“The Steelers will be lucky to finish 5-11 without Maddox. That’s no knock on Roethlisberger, a prodigious talent who probably will be a star one day. He’s just not ready to take over a team that has-or had-division championship aspirations.”

That take, as they say, did not age well.

Roethlisberger, of course, WAS ready to take over the team. He started the next 12 games and led the Steelers to 12 wins — that’s a pretty good beginning. He also led Pittsburgh to Super Bowl wins following the 2005 and 2008 seasons.

Pittsburgh had finally found the franchise quarterback they had been seeking since Terry Bradshaw retired following the 1983 season. Twenty-one years later, a star was born.

Struggles after Bradshaw

That doesn’t mean that Pittsburgh had terrible production from their quarterbacks during those twenty-one years. However, as the importance of the position grew well beyond what it had been during Bradshaw’s time, the Steelers did not keep up. They continued to field serviceable, even good quarterbacks, but the top teams in the league found stars.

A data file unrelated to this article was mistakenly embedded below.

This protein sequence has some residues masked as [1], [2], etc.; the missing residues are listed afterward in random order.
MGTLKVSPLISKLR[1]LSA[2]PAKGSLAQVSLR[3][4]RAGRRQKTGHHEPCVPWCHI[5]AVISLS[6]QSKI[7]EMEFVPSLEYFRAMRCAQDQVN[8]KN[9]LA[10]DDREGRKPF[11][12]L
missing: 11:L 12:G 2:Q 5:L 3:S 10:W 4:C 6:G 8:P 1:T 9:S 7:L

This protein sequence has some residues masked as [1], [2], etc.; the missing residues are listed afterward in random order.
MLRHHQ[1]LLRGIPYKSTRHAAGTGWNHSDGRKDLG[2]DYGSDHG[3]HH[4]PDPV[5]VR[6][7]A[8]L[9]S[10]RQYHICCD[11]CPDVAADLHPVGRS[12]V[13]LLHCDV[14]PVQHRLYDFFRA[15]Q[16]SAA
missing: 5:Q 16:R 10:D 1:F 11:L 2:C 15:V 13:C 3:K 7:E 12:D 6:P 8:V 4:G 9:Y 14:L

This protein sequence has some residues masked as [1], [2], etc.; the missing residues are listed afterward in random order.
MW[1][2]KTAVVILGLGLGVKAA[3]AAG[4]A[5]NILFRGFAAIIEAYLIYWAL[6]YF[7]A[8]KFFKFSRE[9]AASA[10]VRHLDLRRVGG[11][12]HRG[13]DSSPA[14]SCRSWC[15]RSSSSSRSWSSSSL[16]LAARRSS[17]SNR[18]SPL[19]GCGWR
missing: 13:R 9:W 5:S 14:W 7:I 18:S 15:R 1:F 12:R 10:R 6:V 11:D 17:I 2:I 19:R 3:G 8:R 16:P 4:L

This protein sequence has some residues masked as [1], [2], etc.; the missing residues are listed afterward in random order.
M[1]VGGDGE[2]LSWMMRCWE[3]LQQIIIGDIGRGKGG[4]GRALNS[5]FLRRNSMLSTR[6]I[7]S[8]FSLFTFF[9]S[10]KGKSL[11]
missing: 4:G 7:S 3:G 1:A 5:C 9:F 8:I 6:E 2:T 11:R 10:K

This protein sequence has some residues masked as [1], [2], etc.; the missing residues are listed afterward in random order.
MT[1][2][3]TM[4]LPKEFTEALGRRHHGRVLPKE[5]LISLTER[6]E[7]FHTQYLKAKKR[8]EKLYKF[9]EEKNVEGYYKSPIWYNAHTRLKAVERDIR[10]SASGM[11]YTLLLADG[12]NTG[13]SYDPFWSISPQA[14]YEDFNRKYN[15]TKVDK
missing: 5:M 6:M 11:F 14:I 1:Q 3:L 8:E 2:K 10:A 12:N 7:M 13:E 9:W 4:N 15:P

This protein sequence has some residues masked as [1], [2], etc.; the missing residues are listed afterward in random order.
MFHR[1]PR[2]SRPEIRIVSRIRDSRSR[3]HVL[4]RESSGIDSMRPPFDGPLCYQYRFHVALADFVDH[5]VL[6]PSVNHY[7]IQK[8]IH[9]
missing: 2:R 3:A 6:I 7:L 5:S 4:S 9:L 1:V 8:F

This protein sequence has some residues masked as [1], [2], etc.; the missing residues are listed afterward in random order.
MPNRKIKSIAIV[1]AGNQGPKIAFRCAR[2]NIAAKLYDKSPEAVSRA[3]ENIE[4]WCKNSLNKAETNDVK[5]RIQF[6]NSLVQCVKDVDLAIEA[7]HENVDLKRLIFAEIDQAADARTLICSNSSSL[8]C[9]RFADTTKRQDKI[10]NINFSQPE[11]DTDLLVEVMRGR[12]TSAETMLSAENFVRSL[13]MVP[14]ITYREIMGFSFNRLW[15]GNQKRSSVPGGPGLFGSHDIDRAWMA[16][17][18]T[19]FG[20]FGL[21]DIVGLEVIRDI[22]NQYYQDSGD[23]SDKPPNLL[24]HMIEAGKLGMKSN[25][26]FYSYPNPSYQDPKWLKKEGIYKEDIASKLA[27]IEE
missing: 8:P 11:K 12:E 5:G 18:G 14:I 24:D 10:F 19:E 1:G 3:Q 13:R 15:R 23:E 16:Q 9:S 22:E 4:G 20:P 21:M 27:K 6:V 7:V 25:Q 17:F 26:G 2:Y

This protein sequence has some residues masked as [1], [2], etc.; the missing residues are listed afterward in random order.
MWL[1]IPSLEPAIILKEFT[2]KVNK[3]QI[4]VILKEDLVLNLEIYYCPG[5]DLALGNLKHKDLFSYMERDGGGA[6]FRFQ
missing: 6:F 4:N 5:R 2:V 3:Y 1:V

It’s not like Pittsburgh did not have the chance to grab their own star. When it was their time to make their first-round selection in the 1983 draft, Pittsburgh native and Pitt star Dan Marino was still on the board. Head Coach Chuck Noll was set on drafting a defensive lineman who could put pressure on the passer. Owner Dan Rooney broached the idea of selecting Marino with Noll, but made the mistake of telling him the idea had come from a local sportswriter, the late John Clayton who later spent many years with ESPN.

Noll considered the source and dismissed the suggestion. Pittsburgh selected Gabe Rivera, a defensive tackle. Rivers was tragicallly paralyzed in an auto accident during the 1983 season and spent the rest of his life in a wheelchair. Compounding the situation was Terry Bradshaw’s elbow injury that ended his career in 1983. Drafting his replacement had not yet been considered an urgent need since the organization believed he still had several productive years left.